Your pregnancy symptoms
You will have an antenatal appointment this week to measure the size of your uterus, measure your blood pressure and test your urine.
Your baby's position
They will also check the position of your baby. If they are not sure of your baby's position by 36 weeks, you’ll be offered an ultrasound scan.
If your baby has its bottom or feet facing downwards in the womb this is called the breech position. If your baby is breech, your healthcare professional will discuss the following options with you:
- trying to turn your baby in the uterus into the head-first position by external cephalic version (ECV)
- planned caesarean section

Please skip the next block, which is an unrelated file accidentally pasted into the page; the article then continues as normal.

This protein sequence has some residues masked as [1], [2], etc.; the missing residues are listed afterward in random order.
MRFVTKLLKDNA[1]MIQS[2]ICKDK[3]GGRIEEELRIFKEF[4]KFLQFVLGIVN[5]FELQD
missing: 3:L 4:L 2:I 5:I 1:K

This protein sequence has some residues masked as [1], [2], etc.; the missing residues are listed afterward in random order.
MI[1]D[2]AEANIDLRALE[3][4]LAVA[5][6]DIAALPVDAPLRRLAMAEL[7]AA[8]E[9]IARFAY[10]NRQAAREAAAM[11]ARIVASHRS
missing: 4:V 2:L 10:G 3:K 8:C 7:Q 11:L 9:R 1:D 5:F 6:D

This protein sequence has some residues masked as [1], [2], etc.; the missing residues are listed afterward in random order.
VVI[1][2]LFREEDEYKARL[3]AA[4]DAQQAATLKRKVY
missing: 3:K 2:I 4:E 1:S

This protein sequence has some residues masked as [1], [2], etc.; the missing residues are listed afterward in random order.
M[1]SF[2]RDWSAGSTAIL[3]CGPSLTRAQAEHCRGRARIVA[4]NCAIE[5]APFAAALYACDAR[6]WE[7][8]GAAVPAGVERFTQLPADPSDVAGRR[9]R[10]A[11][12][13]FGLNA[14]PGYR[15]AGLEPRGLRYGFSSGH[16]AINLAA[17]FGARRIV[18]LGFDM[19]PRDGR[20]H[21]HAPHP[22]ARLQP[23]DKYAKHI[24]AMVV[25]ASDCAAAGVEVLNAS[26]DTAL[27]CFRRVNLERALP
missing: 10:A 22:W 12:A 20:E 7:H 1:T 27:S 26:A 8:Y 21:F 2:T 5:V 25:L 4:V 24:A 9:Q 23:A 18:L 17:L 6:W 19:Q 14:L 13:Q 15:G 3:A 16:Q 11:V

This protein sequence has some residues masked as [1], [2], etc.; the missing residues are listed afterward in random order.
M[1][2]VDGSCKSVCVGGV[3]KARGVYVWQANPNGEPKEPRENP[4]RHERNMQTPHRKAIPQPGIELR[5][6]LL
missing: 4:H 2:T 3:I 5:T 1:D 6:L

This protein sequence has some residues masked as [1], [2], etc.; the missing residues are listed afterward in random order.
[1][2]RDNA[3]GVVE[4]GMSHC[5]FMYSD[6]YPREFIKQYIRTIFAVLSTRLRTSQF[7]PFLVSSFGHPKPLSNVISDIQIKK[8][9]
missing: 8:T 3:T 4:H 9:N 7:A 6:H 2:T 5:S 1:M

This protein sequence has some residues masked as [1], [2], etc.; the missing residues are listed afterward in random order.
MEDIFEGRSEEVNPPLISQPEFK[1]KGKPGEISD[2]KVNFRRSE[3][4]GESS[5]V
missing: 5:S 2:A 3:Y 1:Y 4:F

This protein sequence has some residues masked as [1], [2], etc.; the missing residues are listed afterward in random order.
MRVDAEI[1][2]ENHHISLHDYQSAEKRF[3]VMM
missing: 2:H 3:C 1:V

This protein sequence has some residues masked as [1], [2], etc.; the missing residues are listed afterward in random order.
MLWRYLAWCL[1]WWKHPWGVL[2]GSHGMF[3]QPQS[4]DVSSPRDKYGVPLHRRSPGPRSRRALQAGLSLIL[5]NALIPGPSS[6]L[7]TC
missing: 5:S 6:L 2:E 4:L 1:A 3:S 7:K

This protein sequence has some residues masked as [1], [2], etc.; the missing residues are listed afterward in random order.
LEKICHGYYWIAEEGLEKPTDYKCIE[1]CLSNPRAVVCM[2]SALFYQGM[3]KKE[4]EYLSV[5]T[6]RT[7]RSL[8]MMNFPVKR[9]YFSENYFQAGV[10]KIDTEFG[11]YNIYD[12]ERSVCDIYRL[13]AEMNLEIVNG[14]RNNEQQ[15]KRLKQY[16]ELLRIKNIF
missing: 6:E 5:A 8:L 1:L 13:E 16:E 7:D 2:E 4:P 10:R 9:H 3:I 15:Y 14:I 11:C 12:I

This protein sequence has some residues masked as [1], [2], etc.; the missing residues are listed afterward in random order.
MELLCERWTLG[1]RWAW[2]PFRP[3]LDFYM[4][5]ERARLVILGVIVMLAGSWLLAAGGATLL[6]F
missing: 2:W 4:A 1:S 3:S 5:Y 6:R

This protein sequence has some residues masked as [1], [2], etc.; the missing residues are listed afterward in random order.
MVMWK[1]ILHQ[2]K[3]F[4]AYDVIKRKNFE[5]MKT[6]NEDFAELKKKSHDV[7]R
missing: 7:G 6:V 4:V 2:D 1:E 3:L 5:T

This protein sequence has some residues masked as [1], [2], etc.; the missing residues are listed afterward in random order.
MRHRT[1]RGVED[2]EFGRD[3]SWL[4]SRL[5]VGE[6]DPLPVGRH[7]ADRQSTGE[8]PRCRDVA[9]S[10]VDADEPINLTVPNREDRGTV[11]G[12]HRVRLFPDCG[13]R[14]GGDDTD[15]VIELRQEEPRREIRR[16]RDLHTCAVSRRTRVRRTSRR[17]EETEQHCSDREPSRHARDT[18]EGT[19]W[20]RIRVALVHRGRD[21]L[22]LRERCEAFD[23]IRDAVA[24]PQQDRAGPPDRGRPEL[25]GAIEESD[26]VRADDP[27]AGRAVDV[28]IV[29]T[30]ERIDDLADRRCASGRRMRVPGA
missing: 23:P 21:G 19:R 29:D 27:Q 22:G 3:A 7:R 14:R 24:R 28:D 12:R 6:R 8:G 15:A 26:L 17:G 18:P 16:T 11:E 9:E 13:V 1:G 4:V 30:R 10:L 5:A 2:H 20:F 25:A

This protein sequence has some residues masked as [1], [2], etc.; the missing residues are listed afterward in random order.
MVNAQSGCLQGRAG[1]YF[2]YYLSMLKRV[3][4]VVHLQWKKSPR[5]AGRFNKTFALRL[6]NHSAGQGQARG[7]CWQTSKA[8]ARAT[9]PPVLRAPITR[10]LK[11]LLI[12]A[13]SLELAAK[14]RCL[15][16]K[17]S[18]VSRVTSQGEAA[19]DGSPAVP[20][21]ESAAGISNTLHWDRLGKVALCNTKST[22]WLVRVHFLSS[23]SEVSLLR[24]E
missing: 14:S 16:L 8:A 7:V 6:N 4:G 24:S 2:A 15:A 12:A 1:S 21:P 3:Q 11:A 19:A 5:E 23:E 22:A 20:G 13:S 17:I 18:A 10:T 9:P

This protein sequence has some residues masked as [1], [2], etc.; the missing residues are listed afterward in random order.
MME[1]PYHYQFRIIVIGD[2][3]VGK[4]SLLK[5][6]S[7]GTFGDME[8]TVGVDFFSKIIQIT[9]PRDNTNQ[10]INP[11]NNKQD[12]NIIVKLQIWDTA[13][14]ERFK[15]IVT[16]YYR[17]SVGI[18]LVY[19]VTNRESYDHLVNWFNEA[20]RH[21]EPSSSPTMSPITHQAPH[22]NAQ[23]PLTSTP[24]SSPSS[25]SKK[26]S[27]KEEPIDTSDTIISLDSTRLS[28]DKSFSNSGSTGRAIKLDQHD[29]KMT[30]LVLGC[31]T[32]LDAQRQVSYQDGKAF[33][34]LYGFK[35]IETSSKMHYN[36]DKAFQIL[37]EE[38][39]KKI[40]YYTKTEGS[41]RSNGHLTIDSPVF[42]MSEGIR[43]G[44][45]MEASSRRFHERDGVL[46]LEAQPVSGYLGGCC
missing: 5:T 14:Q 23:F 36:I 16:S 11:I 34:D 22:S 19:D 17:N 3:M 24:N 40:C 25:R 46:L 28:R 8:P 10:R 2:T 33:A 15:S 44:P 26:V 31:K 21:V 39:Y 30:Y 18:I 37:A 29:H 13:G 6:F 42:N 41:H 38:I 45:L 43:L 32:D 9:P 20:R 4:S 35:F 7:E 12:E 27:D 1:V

- planned vaginal breech birth.
Find out more about what happens if your baby is breech.
If you are at risk of giving birth early, it’s important to take care of yourself. There are also some things you can do to try and reduce the risk of giving birth early.
Tell your midwife or doctor if you have any symptoms that you are worried about. Do not worry if you've talked about it before and don't be concerned about whether you're wasting anyone's time. This is your pregnancy and it's important to trust your own instincts if you feel something isn't right.
You can also call the Tommy’s midwives on 0800 014 7800 (Monday to Friday, 9am to 5pm), or email us at [email protected].
Symptoms of early labour
Call your midwife or hospital maternity unit straight away if you think you are in early labour. It may be a false alarm, but it’s best to get checked out. Find out more about the symptoms of early labour.
Your mental health
If you have been told that you are at increased risk of giving birth early, it’s important to try and reduce stress and take care of your emotional health. Find out more about coping with the idea of a premature birth.